When Solar Opposites— the new animated series from Rick and Morty co-creator Justin Roiland and producer Mike McMahon– first premiered on Hulu last May, it established a fairly unique pattern for its breed of irreverent cartoons. At first glance, its sci-fi sitcom structure resembles that of its aforementioned Adult Swim progenitor, but this show boasts a feature that really makes it stand out from the ever-more-crowded animated television landscape. Contained within this show’s anarchic humor and stand-alone alien adventures is a running serialized subplot that is beginning to rival many of the notable peak-TV dramas that have come and gone over the past couple decades in its complexity and addictively compelling nature.

Yes, on the surface (and throughout most of its running time in both seasons so far) Solar Opposites is about a family of aliens who land on Earth after their planet is destroyed with the goal of eventually terraforming their new home into one more suitable to host their species. It’s a funny premise that is often matched in the series’ nihilistic execution, especially considering how little regard the protagonists have for human life or lawfulness, in contrast with other less-chaotic shows from decades past with similar conceits like Mork & Mindy, ALF, or 3rd Rock from the Sun. But there’s much more going on underneath when the show occasionally zooms in on the ant-farm-like “wall” full of captive humans within the young replicant Yumulack’s (voiced by Sean Giambrone of The Goldbergs) bedroom.

Season two of Solar Opposites opens with Korvo (Roiland), Terry (Silicon Valley’s Thomas Middleditch), Jesse (Mary Mack of Golan the Insatiable), and the above-referenced Yumyulack having repaired their broken spaceship and preparing to leave Earth once and for all. Naturally that particular egress doesn’t quite go as planned and the extraterrestrial clan ends up stranded on our planet for another eight episodes of high-tech hijinks. Some highlights from this go-round include the characters being scammed into believing they committed the one atrocity they weren’t actually involved with and going to prison for it, the family getting lost in the wilderness to the point where they use an alien device to convert the woods into a more easily navigable organic metropolis populated by sentient plant people, and a particularly funny plot involving a “Lake House Device'' that allows Korvo and Terry to send letters back in time to their earlier selves, thus altering the present for their own benefit. There’s also a chuckle-worthy bit about Korvo successfully lobbying to outlaw dinner parties so he doesn’t have to attend them anymore and the return of the antagonistic– or is he?– Red Goobler (also Roiland) from season one.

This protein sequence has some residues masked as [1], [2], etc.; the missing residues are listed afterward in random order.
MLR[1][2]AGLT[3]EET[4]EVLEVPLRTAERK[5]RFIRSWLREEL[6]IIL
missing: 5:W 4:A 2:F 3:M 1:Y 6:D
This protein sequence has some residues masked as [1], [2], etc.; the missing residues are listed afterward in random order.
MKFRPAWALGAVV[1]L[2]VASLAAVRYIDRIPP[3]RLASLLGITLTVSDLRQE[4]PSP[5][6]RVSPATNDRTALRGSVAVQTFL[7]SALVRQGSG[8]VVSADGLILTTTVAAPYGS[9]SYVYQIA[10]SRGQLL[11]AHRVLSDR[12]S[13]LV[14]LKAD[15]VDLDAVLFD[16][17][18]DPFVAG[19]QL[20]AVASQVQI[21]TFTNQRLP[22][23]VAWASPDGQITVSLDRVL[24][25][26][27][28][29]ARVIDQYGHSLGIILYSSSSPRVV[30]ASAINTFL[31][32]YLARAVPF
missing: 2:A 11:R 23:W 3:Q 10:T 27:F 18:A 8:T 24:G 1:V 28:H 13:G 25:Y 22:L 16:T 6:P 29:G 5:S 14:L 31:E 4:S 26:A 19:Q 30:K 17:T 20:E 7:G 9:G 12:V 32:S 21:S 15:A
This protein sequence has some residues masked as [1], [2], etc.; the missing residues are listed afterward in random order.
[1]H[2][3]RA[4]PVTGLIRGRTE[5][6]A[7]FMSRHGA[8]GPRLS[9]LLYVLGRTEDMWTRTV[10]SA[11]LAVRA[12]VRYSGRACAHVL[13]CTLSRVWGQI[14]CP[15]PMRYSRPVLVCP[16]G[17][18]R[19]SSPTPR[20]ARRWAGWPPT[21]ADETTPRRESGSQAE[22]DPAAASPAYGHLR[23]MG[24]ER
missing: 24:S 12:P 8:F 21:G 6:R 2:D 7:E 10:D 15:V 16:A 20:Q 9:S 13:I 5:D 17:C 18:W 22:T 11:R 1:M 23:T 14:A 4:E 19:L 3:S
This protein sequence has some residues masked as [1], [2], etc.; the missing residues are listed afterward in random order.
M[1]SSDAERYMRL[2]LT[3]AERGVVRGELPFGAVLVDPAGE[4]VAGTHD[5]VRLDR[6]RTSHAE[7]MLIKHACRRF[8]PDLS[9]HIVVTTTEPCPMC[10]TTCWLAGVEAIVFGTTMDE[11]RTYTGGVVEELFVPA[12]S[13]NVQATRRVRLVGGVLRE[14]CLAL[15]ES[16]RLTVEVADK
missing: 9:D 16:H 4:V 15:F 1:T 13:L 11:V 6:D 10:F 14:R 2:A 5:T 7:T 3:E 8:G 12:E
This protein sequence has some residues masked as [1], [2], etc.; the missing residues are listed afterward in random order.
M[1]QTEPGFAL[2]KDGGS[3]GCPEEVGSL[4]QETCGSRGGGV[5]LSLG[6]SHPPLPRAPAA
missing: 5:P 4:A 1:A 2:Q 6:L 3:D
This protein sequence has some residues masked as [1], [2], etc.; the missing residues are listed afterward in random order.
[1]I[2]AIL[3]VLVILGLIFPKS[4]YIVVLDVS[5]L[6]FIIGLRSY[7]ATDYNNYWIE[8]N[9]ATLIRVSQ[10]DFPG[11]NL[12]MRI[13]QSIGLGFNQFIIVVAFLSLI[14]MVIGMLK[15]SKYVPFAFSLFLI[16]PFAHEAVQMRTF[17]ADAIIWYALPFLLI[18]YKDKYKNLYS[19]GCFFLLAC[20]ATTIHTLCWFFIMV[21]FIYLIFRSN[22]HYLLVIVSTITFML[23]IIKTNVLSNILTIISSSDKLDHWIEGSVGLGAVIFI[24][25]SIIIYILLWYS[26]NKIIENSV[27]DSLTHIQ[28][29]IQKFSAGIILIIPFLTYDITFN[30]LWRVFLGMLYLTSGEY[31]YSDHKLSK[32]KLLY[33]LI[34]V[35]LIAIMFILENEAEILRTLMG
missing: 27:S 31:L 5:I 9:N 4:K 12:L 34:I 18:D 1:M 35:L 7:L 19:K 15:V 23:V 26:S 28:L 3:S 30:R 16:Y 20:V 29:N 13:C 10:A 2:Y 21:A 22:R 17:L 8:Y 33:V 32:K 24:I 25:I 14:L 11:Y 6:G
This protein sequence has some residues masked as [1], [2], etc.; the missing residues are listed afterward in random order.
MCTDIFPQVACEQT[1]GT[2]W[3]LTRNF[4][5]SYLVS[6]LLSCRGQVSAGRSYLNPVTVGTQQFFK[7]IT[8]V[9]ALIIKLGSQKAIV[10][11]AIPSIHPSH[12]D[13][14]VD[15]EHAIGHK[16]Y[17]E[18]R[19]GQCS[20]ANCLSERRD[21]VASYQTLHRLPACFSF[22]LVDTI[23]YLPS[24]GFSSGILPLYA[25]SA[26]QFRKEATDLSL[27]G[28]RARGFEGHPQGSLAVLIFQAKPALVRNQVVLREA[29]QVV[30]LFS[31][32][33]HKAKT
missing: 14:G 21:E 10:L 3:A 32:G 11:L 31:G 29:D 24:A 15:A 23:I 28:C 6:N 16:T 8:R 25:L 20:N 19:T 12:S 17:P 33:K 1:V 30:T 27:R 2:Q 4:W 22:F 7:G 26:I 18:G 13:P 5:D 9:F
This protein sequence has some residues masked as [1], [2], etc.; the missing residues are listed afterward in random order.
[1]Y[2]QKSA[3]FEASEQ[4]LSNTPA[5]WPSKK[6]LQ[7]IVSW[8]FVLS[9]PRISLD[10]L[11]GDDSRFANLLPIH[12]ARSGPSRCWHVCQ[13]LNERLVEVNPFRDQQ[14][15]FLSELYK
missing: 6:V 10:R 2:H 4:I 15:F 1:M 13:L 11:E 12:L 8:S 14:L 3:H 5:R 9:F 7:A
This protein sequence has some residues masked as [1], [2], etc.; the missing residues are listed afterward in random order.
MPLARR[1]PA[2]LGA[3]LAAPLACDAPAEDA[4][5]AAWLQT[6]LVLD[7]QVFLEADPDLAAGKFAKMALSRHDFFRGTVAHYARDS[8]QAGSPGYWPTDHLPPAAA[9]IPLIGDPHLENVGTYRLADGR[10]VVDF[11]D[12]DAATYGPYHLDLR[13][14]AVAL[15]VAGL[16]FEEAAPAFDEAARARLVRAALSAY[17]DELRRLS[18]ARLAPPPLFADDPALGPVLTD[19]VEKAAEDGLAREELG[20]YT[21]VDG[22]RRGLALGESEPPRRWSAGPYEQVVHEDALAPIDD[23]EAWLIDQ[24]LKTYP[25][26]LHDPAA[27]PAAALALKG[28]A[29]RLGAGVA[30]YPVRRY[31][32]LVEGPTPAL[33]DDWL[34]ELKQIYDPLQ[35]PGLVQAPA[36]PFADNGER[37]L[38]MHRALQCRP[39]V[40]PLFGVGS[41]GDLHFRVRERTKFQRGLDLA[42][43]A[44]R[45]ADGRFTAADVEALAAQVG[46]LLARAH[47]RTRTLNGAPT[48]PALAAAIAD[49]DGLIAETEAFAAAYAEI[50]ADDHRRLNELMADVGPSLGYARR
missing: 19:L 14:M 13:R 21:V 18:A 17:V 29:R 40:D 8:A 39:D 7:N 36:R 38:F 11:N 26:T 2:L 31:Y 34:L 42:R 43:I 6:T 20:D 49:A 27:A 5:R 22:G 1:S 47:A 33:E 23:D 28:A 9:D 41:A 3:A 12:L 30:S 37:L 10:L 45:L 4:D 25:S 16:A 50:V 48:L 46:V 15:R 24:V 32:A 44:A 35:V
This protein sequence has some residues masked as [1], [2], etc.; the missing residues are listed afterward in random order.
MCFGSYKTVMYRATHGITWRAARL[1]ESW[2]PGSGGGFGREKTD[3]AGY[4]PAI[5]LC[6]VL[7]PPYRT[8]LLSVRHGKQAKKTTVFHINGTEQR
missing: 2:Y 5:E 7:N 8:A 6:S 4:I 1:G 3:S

It’s all pretty consistently amusing, and since the series began I’ve gotten a big kick out of how it leans into Roiland’s very specific sphere of pop-culture awareness via the wisecracking character of Terry, but to me the hidden appeal of the show lies in its commitment to dramatic (and almost post-apocalyptic) storytelling via the Wall. The relationship between the two drastically different tones is a symbiotic one, as the Wall couldn’t exist without the aliens’ shenanigans– nor would we want it to– and the contrast can be jarring to the point of distraction, but I’m guessing that’s kind of the point, and it absolutely works. Both seasons of Solar Opposites so far have served up a penultimate episode that focuses in almost exclusively on the goings-on within the Wall, and those installments have functioned as both welcome reprieves from the madcap misadventures of the self-applied title characters and pieces of an intriguingly unfolding mythology in and of itself. At first, this year’s story in the Wall involves a shrunk-down ex-TV police-procedural writer (recurring guest star Sterling K. Brown) getting drawn into becoming the lead investigator in an apparent serial killer case, only to gradually stumble across something far more sinister.

I think the wonderful thing about Solar Opposites is that it gives fans of both good jokes and good storytelling something to enjoy. I tend to recommend the show to anyone who finds themself in tune with Justin Roiland’s style of humor that’s been previously on display in Rick and Morty, the video game Trover Saves the Universe, and various other projects. But I would also say watch it for the Wall and an ongoing slow-burn narrative that’s only growing more engaging as it progresses. It’s something that I think more and more people will be discovering and talking about as the series continues, and I’m certainly looking forward to seeing what happens next when the show returns for its already-greenlit season three.

Season 2 of Solar Opposites premieres in its entirety this Friday, March 26 exclusively on Hulu.

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